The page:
Five fringe theatre shows to see this October
Two one-woman plays about coercive control, a drama about the Spanish Civil War, Chekhov set in space, and more...
Hello, and welcome to another issue of The Crush Bar, a weekly newsletter about theatre written by me, Fergus Morgan.
As explained in last Friday’s issue, the last issue of every month is now going to feature five fringe theatre recommendations for the following month, so below you will find five shows worth catching in October in London, in Edinburgh, and elsewhere.
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More from me at the bottom, including some exciting info about upcoming issues. First, though: five fringe theatre shows to see in October. Head along to them if you can!
October at the Soho Theatre looks great. There’s Karim Khan’s Fringe First-winning two-handed Brown Boys Swim. There’s A Gig For Ghosts, a new gig-theatre show from Becky CJ and Fran Bushe, who made the hilarious solo show Ad Libido a few years ago. Heck, there is also Tim Key doing his new show Mulberry, too, which was one of the funniest things I saw at the fringe this year.
Best of all, though, there is the return of Sh!t Theatre, the intrepid, award-winning, avant-garde company co-run by Louise Mothersole and Rebecca Biscuit, whose previous hits include 2016’s Letters To Windsor House, 2017’s DollyWould!, and 2019’s Sh!t Theatre Drink Rum With Expats. Each of those shows tackled a different topic – housing, Dolly Parton, and Malta – in what has become the double-act’s signature style: scrappy and silly, but somehow deadly serious.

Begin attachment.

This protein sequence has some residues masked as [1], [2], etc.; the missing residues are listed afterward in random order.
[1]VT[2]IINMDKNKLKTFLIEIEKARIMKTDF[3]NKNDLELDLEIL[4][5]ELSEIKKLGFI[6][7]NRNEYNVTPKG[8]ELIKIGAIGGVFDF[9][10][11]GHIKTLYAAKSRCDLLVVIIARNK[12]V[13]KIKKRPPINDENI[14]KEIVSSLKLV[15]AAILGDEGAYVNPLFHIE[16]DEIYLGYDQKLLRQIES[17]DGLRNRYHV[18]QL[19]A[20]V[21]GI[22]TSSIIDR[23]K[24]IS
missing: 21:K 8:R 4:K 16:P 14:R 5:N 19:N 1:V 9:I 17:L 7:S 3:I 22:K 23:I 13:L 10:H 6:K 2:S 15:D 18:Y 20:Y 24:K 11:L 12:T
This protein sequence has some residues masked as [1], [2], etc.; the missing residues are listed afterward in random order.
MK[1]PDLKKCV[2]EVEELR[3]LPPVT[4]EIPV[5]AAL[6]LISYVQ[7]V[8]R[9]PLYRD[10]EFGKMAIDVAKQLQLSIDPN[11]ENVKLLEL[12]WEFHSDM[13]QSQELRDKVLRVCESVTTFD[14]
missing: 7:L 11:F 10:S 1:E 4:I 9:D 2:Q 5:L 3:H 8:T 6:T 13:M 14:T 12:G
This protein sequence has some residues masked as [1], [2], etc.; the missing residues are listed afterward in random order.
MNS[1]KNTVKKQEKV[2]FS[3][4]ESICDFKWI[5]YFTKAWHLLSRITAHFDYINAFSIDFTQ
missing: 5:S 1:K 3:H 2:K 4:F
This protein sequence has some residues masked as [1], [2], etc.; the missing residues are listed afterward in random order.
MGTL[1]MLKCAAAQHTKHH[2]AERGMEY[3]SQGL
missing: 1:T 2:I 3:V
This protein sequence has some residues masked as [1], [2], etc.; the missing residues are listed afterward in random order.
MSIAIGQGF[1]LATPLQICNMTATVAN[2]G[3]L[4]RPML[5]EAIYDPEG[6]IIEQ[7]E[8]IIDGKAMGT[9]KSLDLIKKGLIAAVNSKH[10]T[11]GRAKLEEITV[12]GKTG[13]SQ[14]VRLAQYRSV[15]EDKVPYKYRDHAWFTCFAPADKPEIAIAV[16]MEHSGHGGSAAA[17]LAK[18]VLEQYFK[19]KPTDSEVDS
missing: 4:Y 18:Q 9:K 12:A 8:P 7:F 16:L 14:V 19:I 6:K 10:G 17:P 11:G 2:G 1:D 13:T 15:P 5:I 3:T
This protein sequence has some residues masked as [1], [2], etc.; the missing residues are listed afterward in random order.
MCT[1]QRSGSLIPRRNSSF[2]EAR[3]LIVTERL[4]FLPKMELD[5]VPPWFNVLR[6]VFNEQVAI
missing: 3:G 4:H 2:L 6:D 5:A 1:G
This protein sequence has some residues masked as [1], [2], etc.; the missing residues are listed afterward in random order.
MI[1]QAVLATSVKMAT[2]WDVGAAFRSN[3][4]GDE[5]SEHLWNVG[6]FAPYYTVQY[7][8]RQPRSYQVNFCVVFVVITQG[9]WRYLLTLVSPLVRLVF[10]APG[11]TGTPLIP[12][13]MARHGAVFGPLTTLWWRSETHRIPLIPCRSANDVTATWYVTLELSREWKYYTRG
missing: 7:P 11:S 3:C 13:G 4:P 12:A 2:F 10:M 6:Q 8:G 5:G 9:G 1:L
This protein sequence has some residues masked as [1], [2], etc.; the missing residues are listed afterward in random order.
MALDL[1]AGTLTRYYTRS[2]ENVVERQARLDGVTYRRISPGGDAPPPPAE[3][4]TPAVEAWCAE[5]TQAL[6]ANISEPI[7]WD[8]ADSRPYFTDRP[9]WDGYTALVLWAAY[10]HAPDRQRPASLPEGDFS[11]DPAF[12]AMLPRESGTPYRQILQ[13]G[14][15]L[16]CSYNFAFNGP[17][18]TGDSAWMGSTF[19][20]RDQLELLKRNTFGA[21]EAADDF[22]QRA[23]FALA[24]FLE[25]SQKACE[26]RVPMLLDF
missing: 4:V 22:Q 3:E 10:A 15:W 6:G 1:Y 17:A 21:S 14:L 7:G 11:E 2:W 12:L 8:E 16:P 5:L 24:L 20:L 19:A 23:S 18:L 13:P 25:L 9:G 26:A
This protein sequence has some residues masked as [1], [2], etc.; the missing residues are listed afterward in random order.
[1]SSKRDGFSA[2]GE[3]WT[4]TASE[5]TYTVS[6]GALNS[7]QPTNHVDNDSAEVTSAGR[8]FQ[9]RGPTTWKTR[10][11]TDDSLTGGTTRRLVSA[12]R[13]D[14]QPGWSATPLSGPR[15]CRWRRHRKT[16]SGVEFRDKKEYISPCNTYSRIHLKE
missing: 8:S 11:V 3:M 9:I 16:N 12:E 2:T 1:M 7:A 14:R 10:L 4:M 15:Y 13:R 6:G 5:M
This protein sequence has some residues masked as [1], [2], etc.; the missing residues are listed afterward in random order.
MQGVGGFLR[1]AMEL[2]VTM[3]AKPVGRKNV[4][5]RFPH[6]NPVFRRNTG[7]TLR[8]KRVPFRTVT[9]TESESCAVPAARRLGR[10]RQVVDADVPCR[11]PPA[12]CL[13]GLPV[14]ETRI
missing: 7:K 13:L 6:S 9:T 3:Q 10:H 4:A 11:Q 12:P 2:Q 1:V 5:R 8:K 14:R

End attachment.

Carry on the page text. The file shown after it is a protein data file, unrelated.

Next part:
New show Evita Too! promises more of the same. It is, apparently, a “performance-art mega-musical” about Isabel Peron, the third wife of Juan Peron – Evita, the one from the Andrew Lloyd Webber musical, was his second – who succeeded him as president of Argentina in 1974. You can read Natasha Tripney’s interview with Mothersole and Biscuit for the Evening Standard here, and book tickets via the button below.
In 1936, four men from Prestonpans – a town on the East Lothian coast, not far from Edinburgh – travelled across Europe to join the International Brigade in the Spanish Civil War. 549: Scots Of The Spanish Civil War, from Scottish company Wonder Fools, tells the true story of their experiences.
Based on research conducted by the creatives, 549 originally ran in the summer of 2019, but returns in expanded, extended form for a mainstage Scottish tour that started at Musselburgh’s Brunton Theatre last weekend, and visits Glasgow’s Tron Theatre, Inverness’ Eden Court, Edinburgh’s Traverse Theatre, and elsewhere over the next month-and-a-bit.
Jack Nurse and Robbie Gordon’s powerfully political show flits back and forth between present-day Prestonpans and the late 1930s, and features some fiery performances from its five-strong cast. Director Nurse, designer Becky Minto and lighting designer Benny Goodman combine to create some striking visuals, and VanIves’ original score is starkly beautiful, too. Well worth catching if you can.
Ruckus was one of my favourite shows of this year’s Edinburgh Fringe, as I predicted it would be back in July. Written and performed by Jenna Fincken, directed by Georgia Green, and produced by Wildcard Theatre, the company behind the hit 2018 gig-theatre show Electrolyte, it is a gripping and gut-twisting one-woman play about coercive control.